Anna Polumbo-Levy: Balancing relevance with salience
When a story first breaks, every newspaper, television station and magazine rushes to cover it. There’s a big to-do about it for a few weeks, with round-the-clock coverage that attempts to get at a story from all angles. Something big has just been exposed and everyone wants to be the among the first to cover the story. But then the next story breaks and we’re onto new headlines. And while reporters continue to cover stories no longer making headlines, and organizations are created to bring justice to those whom it affected, for the most part, these stories are old news.
When the Flint water crisis story broke — though it began arguably long before the story made it to the public — it was all over the news. You couldn’t flip to a newscast and see anything but the story’s developments. Over time, however, media attention dissipated, and so did everyday conversations. As much as I don’t like to admit it, my mind certainly began to drift to other breaking events.
But after talking about the Flint water crisis in class, I did some Googling and found that the Michigan Civil Rights Commission issued a report in February of 2017, naming “systemic racism” as the reason why the Flint crisis happened and why it went on for so long. As one of the Editorial Page Editors of the Daily, I thought that it would be an important thing to discuss with our Editorial Board. But as February turned into March, and March into April, and other issues on campus took priority, concerns about how relevant an editorial about the Flint water crisis would be became significant.
We never ended up writing an editorial on it, but it got me thinking and there were nights I would lie awake, wishing, even weeks and months after the report was issued, that we’d talked about it. Reflecting, I realize that learning to strike a balance between making sure what we are talking about is current and not forgetting to talk about something that will be constantly important, is something I struggle with as an Editorial Page Editor. More broadly, it made me think a lot about society’s tendency to forget about some issues as new “breaking news” surfaces.
News organizations structure their newscasts and lay out their print pages with their readership as a top priority. Stories they think the general public will think are most important go in the most prominent spots on the page. The stories that get the most views will go first in the broadcast. Therefore, it would be almost impossible to ask for change at an organizational level, when, and rightfully so, they must be attuned to the interests of the general public.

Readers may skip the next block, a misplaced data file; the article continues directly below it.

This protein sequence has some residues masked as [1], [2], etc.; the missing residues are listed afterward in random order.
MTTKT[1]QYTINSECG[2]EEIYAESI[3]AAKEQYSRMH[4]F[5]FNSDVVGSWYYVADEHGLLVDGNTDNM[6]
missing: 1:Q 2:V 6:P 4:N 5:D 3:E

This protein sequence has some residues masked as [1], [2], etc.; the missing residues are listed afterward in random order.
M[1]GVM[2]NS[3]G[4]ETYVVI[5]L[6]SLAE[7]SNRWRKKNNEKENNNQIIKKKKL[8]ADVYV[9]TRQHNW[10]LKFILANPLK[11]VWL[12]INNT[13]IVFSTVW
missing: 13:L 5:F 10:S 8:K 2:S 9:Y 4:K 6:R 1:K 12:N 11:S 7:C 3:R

Wanting to keep takes “fresh” and making sure the stories we are publishing are “relevant” are two main journalistic goals, and important ones at that. In the Opinion section, we must constantly make hard decisions about what we are going to write editorials about. I fully recognize constraints that reporters and news organizations are under. Some stories push others to the back burner, and to attract viewers, you can’t have the same stories over and over again. But just because something such as a new report about Flint is no longer making front-page news, it doesn’t mean we no longer need to discuss it.
The change we seek will not come from news media alone.
And while I believe it is important for the news media to constantly reevaluate how they handle tough stories, as a society, we must push back against the need for “relevancy” as we see it now. Society is frequently looking to answer the question “what’s next?”, and “moving on” is a mantra drilled into our heads. But I encourage us to ponder, just a moment longer, when someone tells you something is no longer relevant, or it’s too late or we should move on. The Flint water crisis, and events of this magnitude, are all too important to become issues of the past. This crisis, in particular, has permanently changed the lives of Flint residents who still struggle to obtain clean drinking water, whose children have been exposed to lead and must now grapple with the severe long term health effects.
The news media and society as a whole need to begin to think more consciously about what we are sacrificing by feeding into our desire for short soundbites when these events deserve lengthier discussions. We need to continue to pay attention to them even after we have seemingly “moved on”to another story, especially when it is something as important as the Flint water crisis. Otherwise we will continue to perpetuate a cycle that allows critical issues to get left behind.